Depending on what part of the world or country that you research the ideals, guidelines and laws of animal testing in the cosmetics industry varies widely. The similarities and differences among China, The European Union and America will be compared and discussed. How do the variances amongst the three of them affect trade? Are these countries views on animal testing political, cultural or economic and how do they vary by region? At this time, there are no laws banning animal testing for cosmetics in about 80 percent of the world. However, should a conscious consumer want to purchase cosmetics products free from animal testing, they can opt to look for the “Cruelty-Free” and “Not Tested on Animals” labels. Leaping Bunny
The European Union
The European Union, which is a political and economic union of 28-member states, made history for animal activists and millions of concerned general public when they banned animal testing for cosmetics in 2013. Initially the law banned the sale of any cosmetic product that has been tested on animals in finished form after 2004. By 2013 the ban was that no ingredients, combination of ingredients or final formulations of cosmetics products could be tested on animals in the EU. The EU believes that they have shown the world that it is possible to have a successful cosmetics market without the need for animal testing. They are working towards taking a step closer to an international agreement to stop animal testing in the cosmetics industry. European Parliament by a majority of 620 votes from a group of 751 members are advocating to adopt a worldwide ban on animal testing for cosmetics products by 2023. They are the global leader taking to set a new standard to produce humane beauty without animal cruelty worldwide. Experiments on animals are cruel, expensive and often generally inapplicable to humans. The European Coalition to End Animal Experiments partnered with Cruelty International to achieve alternative, more effective and less expensive testing methods. Alternatives to animal testing include tests using human cells and tissues known as in vitro methods. Also, advanced computer-modeling techniques sometimes referred to as in silico models are used. And yes, there are studies with human volunteers. Culturally with economic benefits The European Union chose to be the leader to take a stand to stop animal cruelty. Additionally, there are thousands established ingredients that are recognized as safe and therefore do not require further testing. There are close to 20,000 ingredients in the European Union’s database for which safety data is already available to all.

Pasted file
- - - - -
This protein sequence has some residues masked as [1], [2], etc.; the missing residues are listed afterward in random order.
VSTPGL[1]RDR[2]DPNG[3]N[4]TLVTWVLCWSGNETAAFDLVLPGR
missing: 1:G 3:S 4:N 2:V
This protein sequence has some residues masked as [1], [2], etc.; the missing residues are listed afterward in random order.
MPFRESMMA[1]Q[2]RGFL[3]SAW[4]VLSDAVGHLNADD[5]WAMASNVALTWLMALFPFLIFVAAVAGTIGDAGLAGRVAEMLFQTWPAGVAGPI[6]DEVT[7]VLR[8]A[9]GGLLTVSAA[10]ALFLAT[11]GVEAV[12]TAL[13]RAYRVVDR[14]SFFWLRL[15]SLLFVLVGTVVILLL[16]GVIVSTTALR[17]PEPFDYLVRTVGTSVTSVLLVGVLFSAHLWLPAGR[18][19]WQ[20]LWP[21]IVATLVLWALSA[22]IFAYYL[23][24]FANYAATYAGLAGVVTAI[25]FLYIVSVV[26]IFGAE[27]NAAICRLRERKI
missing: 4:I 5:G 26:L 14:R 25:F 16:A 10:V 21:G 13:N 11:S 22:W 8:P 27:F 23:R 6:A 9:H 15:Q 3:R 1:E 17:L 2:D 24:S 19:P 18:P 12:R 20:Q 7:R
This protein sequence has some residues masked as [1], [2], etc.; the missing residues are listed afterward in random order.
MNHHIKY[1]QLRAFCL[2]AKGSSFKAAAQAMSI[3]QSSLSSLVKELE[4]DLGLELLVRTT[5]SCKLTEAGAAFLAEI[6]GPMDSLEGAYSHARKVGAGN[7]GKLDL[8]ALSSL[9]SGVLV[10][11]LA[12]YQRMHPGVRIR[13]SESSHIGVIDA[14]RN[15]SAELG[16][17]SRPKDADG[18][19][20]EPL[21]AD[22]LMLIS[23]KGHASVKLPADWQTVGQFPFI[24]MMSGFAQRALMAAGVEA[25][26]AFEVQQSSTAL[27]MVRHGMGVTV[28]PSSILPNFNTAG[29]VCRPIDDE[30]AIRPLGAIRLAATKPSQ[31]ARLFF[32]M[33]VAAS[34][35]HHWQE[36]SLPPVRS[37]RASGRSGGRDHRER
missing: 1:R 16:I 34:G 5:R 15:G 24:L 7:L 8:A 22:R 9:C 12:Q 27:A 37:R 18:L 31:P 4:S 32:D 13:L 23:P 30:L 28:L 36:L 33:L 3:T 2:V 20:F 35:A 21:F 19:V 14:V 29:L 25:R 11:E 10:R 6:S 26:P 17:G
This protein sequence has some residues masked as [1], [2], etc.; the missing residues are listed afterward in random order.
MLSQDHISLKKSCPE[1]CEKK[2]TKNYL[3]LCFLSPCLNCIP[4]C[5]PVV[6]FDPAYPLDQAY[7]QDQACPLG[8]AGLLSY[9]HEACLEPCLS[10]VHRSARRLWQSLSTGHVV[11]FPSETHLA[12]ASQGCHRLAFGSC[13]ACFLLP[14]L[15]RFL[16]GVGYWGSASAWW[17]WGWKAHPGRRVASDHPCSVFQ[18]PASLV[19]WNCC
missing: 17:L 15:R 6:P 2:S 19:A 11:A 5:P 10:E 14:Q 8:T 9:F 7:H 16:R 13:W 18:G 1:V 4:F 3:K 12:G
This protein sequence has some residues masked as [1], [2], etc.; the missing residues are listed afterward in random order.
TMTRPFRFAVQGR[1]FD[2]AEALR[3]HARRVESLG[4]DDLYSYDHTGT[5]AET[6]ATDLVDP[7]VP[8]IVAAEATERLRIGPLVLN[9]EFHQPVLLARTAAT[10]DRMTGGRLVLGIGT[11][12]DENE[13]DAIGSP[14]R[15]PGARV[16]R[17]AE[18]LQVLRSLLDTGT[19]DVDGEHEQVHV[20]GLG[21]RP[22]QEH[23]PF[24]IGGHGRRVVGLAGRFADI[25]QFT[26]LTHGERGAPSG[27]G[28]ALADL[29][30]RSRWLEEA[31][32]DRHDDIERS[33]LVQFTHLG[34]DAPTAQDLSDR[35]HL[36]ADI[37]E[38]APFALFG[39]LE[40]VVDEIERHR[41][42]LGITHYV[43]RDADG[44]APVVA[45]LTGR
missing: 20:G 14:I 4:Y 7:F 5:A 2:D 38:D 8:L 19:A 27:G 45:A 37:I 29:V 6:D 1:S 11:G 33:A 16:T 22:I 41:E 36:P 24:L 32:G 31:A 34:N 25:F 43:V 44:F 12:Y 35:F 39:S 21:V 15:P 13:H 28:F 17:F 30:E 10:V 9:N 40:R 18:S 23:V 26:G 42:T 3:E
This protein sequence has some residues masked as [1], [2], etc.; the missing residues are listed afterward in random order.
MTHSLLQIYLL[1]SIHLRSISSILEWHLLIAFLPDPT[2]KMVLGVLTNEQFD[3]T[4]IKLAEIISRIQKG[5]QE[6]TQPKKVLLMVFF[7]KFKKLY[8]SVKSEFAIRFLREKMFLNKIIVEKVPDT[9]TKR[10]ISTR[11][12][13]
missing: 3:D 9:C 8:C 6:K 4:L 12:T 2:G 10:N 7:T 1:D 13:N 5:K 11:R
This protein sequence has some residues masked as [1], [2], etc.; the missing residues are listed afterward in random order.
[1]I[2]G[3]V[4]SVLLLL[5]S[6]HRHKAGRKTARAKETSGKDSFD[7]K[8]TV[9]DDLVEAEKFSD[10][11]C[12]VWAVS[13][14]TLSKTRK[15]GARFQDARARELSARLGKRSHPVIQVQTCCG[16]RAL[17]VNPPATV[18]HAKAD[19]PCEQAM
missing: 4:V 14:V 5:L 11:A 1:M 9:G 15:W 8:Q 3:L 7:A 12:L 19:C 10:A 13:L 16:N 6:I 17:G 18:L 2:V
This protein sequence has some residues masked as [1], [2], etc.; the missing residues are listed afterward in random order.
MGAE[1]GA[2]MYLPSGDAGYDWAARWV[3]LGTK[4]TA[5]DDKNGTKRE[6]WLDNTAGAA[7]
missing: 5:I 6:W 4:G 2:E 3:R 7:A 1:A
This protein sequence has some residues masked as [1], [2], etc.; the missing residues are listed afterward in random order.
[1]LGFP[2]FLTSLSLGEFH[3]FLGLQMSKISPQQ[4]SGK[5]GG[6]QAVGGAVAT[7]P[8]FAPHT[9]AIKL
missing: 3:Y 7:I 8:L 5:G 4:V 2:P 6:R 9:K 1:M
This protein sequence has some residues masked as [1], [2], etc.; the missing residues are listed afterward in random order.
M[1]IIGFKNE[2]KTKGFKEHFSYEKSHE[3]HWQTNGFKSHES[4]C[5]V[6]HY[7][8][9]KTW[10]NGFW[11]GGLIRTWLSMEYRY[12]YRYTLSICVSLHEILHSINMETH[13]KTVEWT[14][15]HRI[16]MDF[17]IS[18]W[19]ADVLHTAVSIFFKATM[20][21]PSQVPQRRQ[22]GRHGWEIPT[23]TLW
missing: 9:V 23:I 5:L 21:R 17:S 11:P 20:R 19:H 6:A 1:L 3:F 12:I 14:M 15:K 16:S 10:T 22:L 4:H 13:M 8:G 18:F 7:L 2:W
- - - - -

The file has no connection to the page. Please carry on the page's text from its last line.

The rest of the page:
The Chinese cosmetics industry is one of the most fast-growing fields of business in China. According to the hktdc Research website in 2017, retail sales were an estimate 251 billion U.S. dollars in China. It is economically strong with the world’s largest names such as Estee Lauder, Cover Girl and L’OREAL selling into the country. The Chinese government requires mandatory pre-market animal testing for all imported cosmetics in the make-up, hair, skin and nail care categories.